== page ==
I'm using Gitbox to to do version control of my dissertation, which I'm writing in LaTeX. All I want to do is to be able to log what I've done in a writing-session, commit the changes, and form off branches of the writing project whenever I'm making changes that I might potentially want to reverse.
This is the first version control software that, for a non-programmer like me, was easy to setup and to use on my laptop. For my use, I simply wanted it to track my local files on my computer's harddrive; I have no use for an offsite repository. The fact that it comes with Git means I installed, chose my dissertation's folder that I wanted to version control, and began.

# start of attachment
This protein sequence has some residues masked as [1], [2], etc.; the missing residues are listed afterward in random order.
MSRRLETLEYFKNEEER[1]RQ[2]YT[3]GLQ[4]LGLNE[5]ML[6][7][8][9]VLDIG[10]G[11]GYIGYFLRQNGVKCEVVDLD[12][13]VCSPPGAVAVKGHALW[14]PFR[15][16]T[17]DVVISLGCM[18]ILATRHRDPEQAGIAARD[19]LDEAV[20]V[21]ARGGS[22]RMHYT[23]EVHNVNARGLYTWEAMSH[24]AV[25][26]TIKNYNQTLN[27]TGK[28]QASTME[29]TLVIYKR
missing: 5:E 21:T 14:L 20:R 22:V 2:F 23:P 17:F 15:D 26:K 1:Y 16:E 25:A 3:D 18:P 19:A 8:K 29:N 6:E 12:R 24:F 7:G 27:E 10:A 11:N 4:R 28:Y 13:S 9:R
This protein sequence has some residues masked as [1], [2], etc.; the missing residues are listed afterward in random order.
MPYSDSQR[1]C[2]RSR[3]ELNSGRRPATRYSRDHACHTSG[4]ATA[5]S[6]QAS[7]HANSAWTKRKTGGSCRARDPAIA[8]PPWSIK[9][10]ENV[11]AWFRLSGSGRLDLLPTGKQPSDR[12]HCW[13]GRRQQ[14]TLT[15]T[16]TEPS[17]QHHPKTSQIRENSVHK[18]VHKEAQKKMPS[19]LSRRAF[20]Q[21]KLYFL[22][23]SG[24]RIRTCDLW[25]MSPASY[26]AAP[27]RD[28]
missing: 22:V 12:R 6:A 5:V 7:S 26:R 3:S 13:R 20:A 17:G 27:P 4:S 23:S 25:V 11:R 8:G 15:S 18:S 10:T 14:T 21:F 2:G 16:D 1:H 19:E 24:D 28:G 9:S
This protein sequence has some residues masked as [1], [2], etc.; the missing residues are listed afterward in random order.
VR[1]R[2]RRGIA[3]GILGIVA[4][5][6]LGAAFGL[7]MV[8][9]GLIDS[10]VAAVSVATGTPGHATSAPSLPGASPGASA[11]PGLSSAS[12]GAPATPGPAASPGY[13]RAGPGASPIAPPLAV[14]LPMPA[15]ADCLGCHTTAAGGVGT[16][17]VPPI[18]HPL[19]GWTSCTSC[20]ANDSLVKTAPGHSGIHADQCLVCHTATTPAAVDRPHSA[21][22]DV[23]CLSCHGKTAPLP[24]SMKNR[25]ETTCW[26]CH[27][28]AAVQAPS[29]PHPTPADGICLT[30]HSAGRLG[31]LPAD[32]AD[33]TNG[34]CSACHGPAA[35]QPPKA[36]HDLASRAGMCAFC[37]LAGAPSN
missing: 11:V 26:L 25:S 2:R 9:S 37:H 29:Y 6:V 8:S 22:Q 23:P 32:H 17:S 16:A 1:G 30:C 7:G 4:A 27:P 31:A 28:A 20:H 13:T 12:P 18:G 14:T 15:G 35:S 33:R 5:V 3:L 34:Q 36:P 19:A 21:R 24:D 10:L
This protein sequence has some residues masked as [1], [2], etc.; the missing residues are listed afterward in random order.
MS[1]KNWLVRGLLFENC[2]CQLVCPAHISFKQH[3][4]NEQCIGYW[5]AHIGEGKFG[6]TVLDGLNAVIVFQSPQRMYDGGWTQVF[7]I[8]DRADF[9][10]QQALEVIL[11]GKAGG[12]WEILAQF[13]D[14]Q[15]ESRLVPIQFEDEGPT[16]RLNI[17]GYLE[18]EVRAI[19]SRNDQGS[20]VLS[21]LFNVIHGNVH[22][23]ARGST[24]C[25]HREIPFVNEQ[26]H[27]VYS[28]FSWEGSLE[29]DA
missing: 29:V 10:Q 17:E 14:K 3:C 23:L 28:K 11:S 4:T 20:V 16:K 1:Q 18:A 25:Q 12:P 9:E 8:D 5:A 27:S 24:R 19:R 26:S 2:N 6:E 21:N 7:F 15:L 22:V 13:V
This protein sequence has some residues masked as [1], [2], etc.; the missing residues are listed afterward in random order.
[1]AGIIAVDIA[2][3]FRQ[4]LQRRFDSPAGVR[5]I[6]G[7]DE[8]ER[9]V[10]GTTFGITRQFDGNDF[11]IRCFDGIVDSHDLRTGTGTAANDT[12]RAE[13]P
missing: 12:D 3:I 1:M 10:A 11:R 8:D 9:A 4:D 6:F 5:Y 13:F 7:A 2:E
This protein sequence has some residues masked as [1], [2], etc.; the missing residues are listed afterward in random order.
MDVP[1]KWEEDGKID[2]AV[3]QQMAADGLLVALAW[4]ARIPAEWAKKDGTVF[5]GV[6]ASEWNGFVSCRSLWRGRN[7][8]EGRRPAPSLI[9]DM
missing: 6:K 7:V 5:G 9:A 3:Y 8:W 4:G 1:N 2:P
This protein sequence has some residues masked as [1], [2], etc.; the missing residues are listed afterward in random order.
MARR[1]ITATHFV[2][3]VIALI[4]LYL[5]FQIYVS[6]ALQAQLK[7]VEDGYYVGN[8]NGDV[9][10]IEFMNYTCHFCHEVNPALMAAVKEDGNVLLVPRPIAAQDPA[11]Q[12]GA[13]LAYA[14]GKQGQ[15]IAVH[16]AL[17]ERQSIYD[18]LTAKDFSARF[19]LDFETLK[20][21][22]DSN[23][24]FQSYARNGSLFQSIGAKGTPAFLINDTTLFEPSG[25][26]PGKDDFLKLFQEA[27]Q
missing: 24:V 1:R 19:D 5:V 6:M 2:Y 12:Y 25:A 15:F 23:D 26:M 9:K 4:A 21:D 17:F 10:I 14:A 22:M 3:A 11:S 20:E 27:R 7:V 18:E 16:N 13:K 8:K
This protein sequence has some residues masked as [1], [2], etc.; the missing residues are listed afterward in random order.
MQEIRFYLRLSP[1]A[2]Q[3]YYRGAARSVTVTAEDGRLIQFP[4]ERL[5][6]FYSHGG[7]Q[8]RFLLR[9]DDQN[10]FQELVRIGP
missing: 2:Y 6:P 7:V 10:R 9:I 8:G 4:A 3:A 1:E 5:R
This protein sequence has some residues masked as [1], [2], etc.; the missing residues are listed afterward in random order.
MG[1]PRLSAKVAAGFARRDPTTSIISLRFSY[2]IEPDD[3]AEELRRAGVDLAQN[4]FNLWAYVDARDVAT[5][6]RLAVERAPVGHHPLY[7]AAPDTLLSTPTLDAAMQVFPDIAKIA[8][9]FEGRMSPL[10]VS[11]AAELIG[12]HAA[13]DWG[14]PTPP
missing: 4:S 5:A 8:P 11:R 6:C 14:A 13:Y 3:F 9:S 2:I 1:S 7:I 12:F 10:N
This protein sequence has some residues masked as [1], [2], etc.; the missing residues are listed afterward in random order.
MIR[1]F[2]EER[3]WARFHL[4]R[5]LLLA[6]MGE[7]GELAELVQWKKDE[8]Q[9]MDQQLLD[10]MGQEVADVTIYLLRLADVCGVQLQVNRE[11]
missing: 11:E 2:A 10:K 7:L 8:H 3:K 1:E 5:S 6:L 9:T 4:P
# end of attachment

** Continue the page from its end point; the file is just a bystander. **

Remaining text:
It is extremely easy to use, both for committing, and for making difference comparisons between changed files. It is quick to load, it is stable, and the UI is very clean and easy to understand. Installation requires no command line or other non-Mac-like installation procedures so common with many pieces of version control software.
If, like me, you want to use version control to keep track of a major writing programme, look no further. The fact that you can use it for one repository -- one writing project -- for free, is something I am grateful to the developer for.